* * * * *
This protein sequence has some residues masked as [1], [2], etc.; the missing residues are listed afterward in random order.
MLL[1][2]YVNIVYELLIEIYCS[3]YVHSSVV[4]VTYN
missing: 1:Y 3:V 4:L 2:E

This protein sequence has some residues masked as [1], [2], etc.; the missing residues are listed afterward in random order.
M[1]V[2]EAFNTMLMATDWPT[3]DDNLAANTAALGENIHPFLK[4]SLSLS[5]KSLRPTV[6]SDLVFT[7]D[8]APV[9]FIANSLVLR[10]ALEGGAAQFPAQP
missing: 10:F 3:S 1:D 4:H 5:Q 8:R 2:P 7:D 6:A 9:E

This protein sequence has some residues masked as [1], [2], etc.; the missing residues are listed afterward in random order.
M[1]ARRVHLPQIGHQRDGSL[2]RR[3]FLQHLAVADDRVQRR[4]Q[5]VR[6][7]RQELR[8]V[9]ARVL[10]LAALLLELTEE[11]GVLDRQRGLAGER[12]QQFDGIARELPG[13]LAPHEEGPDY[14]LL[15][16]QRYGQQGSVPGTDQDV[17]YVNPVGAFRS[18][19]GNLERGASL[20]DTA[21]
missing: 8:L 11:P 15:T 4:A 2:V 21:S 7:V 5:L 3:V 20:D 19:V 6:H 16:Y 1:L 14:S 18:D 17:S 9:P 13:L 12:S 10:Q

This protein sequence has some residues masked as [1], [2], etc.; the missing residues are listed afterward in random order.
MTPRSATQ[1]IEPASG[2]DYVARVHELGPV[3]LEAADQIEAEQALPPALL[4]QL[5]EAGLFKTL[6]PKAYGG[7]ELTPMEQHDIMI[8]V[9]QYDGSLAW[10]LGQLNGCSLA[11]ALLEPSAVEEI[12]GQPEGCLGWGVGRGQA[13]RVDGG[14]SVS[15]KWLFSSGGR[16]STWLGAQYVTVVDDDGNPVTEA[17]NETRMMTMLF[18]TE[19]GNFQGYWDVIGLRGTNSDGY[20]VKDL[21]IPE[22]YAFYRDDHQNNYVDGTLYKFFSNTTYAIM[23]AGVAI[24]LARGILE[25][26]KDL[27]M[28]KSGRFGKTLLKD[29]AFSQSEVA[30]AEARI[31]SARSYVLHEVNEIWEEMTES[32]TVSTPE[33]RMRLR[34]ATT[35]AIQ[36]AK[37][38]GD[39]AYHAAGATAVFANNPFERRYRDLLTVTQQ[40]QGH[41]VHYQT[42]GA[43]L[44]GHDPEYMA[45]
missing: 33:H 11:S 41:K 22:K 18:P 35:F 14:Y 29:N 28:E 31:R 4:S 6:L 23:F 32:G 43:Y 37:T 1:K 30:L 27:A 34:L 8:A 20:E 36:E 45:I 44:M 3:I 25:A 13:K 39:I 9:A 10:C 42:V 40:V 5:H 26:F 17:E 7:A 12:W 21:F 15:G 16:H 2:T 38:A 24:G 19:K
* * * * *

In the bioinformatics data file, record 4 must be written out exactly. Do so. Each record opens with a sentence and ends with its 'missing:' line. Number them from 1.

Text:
This protein sequence has some residues masked as [1], [2], etc.; the missing residues are listed afterward in random order.
MTPRSATQ[1]IEPASG[2]DYVARVHELGPV[3]LEAADQIEAEQALPPALL[4]QL[5]EAGLFKTL[6]PKAYGG[7]ELTPMEQHDIMI[8]V[9]QYDGSLAW[10]LGQLNGCSLA[11]ALLEPSAVEEI[12]GQPEGCLGWGVGRGQA[13]RVDGG[14]SVS[15]KWLFSSGGR[16]STWLGAQYVTVVDDDGNPVTEA[17]NETRMMTMLF[18]TE[19]GNFQGYWDVIGLRGTNSDGY[20]VKDL[21]IPE[22]YAFYRDDHQNNYVDGTLYKFFSNTTYAIM[23]AGVAI[24]LARGILE[25][26]KDL[27]M[28]KSGRFGKTLLKD[29]AFSQSEVA[30]AEARI[31]SARSYVLHEVNEIWEEMTES[32]TVSTPE[33]RMRLR[34]ATT[35]AIQ[36]AK[37][38]GD[39]AYHAAGATAVFANNPFERRYRDLLTVTQQ[40]QGH[41]VHYQT[42]GA[43]L[44]GHDPEYMA[45]
missing: 33:H 11:S 41:K 22:K 18:P 35:F 14:Y 29:N 28:E 31:R 4:S 6:L 23:F 32:G 43:Y 37:T 1:K 30:L 27:A 34:L 8:A 20:E 36:E 45:I 44:M 3:I 25:A 13:K 39:I 9:A 10:C 42:V 40:V 5:H 26:F 17:E 7:A 12:W 21:F 15:G 16:H 2:T 38:A 24:G 19:K